Spoiler warning at the end of this review. Please do not read the last paragraphs if you haven’t had the chance to read this classic dystopian.
In 1984 or thereabouts, Winston Smith is a hard-working member of the Party. There is only one Party and it rules with an iron fist. It is divided into divisions that specialize in different areas on the surface, but actually occupy themselves with maintaining power.
The country, an amalgamation of the countries we know now, is always at war with one or another of the two other world powers.
Winston works in a literary branch of the government. He is responsible for making changes to printed literature to make the past in-line with current party sentiment. “As soon as all the corrections which happened to be necessary in any particular number of the Times had been assembled and collated, that number would be reprinted, the original copy destroyed, and the corrected copy placed on the files in its stead.” pg 39.
In the course of his job, he notices things changing. For instance, he knows that at one time, they were at war with someone different than the enemy they fight now. “Nothing exists except an endless present in which the Party is always right. I know, of course, that the past is falsified, but it would never be possible for me to prove it, even when I did the falsification myself. After the thing is done, no evidence ever remains.” pg 155.
But this is not knowledge that he can share. The Party exerts control over everyone at all times through screens built into the wall of every home. You can see the state-sponsored programs like a regular television but they can look out through the screen and see you too.“The two aims of the Party are to conquer the whole surface of the earth and to extinguish once and for all the possibility of independent thought. There are therefore two great problems which the Party is concerned to solve. One is how to discover, against his will, what another human being is thinking, and the other is how to kill several hundred million people in a few seconds without giving warning beforehand.” pg 193.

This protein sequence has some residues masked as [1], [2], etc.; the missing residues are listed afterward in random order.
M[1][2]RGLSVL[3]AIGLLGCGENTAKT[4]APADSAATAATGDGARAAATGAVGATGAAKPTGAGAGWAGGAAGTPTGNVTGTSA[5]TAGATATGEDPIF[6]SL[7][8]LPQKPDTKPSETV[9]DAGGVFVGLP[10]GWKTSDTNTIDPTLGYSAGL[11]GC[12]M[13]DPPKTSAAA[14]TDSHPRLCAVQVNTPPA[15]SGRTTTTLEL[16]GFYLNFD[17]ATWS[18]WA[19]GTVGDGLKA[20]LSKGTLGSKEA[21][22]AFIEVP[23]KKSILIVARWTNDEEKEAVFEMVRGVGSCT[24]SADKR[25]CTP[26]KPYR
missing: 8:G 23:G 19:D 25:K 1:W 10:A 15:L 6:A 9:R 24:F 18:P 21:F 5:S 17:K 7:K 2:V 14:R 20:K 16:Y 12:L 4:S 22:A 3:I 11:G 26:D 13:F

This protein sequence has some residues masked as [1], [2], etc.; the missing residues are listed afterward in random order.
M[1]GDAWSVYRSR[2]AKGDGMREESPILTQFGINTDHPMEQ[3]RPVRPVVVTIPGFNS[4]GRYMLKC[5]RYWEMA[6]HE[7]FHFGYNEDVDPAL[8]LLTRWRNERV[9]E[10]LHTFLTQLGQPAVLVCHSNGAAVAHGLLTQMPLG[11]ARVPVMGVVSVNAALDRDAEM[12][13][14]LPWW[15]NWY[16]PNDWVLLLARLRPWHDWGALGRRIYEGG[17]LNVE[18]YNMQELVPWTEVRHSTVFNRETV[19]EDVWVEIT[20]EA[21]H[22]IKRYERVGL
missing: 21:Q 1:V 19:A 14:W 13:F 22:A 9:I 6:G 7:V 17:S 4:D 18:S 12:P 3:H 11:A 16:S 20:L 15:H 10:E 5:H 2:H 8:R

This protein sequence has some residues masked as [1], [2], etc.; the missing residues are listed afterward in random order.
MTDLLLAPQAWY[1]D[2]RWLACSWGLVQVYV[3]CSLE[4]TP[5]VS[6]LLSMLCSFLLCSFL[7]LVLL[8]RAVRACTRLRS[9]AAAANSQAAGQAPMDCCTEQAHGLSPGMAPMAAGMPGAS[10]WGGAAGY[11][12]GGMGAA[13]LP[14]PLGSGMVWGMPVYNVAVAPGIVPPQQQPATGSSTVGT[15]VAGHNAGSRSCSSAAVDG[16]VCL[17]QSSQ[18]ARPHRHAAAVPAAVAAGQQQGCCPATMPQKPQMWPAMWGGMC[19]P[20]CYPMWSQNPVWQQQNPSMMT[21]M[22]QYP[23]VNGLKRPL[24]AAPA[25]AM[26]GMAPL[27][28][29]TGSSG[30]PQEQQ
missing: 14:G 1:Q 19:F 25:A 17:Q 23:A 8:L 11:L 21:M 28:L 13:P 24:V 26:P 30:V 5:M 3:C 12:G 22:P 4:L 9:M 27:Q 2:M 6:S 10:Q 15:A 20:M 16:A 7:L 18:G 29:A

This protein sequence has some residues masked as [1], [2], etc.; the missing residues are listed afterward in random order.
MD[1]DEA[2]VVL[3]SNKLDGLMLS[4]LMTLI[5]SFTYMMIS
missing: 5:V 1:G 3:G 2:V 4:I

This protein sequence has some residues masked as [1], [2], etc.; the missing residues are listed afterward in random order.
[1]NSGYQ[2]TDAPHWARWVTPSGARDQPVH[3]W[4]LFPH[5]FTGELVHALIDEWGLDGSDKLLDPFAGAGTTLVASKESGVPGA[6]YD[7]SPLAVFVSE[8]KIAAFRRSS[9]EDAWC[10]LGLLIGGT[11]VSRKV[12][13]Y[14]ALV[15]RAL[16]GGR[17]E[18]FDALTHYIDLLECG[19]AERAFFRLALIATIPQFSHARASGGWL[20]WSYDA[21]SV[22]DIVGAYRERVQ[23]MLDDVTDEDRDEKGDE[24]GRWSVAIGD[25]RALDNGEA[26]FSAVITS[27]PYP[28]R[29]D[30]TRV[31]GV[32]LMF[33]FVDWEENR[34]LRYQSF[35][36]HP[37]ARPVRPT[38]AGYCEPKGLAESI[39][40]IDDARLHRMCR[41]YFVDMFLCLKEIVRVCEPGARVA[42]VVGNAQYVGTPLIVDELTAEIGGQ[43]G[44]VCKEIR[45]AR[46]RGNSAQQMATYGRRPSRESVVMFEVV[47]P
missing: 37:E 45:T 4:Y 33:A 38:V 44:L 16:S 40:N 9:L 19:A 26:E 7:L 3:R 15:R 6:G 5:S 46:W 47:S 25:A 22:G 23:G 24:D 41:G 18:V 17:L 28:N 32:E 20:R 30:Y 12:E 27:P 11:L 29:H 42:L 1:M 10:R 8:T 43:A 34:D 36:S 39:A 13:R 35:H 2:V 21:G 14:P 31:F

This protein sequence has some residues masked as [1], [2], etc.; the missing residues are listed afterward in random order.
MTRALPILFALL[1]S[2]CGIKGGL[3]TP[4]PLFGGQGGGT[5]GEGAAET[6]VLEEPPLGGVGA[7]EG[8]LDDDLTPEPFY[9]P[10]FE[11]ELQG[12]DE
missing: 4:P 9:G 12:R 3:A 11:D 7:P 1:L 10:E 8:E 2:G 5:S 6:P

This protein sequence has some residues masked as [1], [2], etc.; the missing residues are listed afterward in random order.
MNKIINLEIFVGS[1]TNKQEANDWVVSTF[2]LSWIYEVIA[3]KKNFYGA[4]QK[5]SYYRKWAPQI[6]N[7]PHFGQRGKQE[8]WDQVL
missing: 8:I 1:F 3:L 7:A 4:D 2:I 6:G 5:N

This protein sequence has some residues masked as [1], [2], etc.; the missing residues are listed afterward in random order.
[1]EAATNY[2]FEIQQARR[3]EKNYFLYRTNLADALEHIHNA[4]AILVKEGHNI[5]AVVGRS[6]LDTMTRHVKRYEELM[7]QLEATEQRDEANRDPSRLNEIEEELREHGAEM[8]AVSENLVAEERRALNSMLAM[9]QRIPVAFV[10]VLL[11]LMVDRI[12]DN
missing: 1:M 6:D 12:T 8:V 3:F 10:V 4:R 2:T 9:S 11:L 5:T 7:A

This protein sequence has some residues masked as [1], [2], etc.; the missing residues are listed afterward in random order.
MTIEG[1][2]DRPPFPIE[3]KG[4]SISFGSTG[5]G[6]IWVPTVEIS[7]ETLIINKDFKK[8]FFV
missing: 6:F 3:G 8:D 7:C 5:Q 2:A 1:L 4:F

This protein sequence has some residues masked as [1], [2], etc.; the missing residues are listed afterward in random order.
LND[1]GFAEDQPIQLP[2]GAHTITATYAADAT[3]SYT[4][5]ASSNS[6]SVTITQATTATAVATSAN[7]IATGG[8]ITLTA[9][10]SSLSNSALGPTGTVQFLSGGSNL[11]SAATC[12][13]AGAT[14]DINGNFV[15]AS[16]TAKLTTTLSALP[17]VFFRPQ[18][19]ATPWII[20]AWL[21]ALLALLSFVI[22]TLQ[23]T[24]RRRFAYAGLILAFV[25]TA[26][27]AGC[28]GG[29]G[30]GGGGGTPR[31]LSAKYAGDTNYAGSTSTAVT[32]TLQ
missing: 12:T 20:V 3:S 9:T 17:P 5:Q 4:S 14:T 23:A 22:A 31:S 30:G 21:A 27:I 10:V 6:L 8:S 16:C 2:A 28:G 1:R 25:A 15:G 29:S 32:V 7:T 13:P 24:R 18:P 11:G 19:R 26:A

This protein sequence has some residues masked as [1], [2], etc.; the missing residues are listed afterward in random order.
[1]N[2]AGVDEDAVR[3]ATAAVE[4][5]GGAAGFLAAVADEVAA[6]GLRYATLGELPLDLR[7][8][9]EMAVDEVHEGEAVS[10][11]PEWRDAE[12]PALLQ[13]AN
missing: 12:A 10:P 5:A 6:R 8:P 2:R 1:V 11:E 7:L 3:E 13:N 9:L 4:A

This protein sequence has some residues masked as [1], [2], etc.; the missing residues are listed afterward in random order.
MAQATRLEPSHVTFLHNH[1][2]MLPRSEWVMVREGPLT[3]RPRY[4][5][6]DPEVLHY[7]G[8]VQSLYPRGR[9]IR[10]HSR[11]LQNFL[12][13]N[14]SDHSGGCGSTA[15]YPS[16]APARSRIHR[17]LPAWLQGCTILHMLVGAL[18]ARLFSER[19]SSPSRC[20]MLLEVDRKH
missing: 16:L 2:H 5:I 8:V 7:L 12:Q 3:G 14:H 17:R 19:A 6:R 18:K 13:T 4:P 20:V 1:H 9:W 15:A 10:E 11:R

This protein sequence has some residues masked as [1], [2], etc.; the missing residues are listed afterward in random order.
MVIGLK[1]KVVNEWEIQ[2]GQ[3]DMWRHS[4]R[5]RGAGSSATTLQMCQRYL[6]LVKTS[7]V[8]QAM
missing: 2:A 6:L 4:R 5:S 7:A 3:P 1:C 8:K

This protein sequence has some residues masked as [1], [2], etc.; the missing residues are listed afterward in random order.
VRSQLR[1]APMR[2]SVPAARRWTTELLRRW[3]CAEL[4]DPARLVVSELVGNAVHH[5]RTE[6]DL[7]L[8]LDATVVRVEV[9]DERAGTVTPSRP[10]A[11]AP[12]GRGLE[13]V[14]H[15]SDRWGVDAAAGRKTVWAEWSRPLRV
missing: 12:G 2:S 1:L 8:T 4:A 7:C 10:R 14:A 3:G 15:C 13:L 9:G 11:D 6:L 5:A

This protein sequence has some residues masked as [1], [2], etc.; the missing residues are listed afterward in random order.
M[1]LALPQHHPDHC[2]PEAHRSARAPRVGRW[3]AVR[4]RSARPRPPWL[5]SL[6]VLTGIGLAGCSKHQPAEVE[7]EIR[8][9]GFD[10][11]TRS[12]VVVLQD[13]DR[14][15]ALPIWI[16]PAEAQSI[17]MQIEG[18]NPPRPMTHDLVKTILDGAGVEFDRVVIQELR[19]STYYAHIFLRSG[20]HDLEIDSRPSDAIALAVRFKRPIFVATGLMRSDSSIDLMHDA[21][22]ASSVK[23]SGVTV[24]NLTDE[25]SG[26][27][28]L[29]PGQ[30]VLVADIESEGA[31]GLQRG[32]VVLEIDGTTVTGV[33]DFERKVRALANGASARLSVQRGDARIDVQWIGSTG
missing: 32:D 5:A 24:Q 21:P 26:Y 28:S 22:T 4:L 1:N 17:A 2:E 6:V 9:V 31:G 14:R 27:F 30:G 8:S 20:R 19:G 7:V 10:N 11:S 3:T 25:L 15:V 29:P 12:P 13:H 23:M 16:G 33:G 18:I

The Thought Police drag away any trouble makers or those whose thoughts aren’t acceptable to the Party. That could be anyone. Winston knows that one day it will be him. But not just yet.
“There was of course no way of knowing whether you were being watched at any given moment. How often, or on what system, the Thought Police plugged in on any individual wire was guesswork. It was even conceivable that they watched everybody all the time. … You had to live- did live, from habit that became instinct- in the assumption that every sound you made was overheard, and, except in darkness, every movement scrutinized.” pg 3.
The absolute powerlessness of Winston’s situation is terrifying. And then, he falls in love with a girl named Julia who works in his building. “He wondered vaguely how many others like her there might be in the younger generation- people who had grown up in the world of the Revolution, knowing nothing else, accepting the Party as something unalterable, like the sky, not rebelling against its authority but simply evading it, as a rabbit dodges a dog.” pg 131.
This was the first time I ever read 1984. I was still convinced, until a few pages before the end, that it was going to have a happy ending. The rat-mask part had me doubting but then, I still considered the possibility that Winston was faking his conversation. But, after he spoke to Julia one last time, I finally abandoned that theory too.
He lived through his ordeal, but at what cost? He lost everything- even his ability to think. I found it to be incredibly bleak, but worth the time, if only for the warnings that it contains.
Thanks for reading!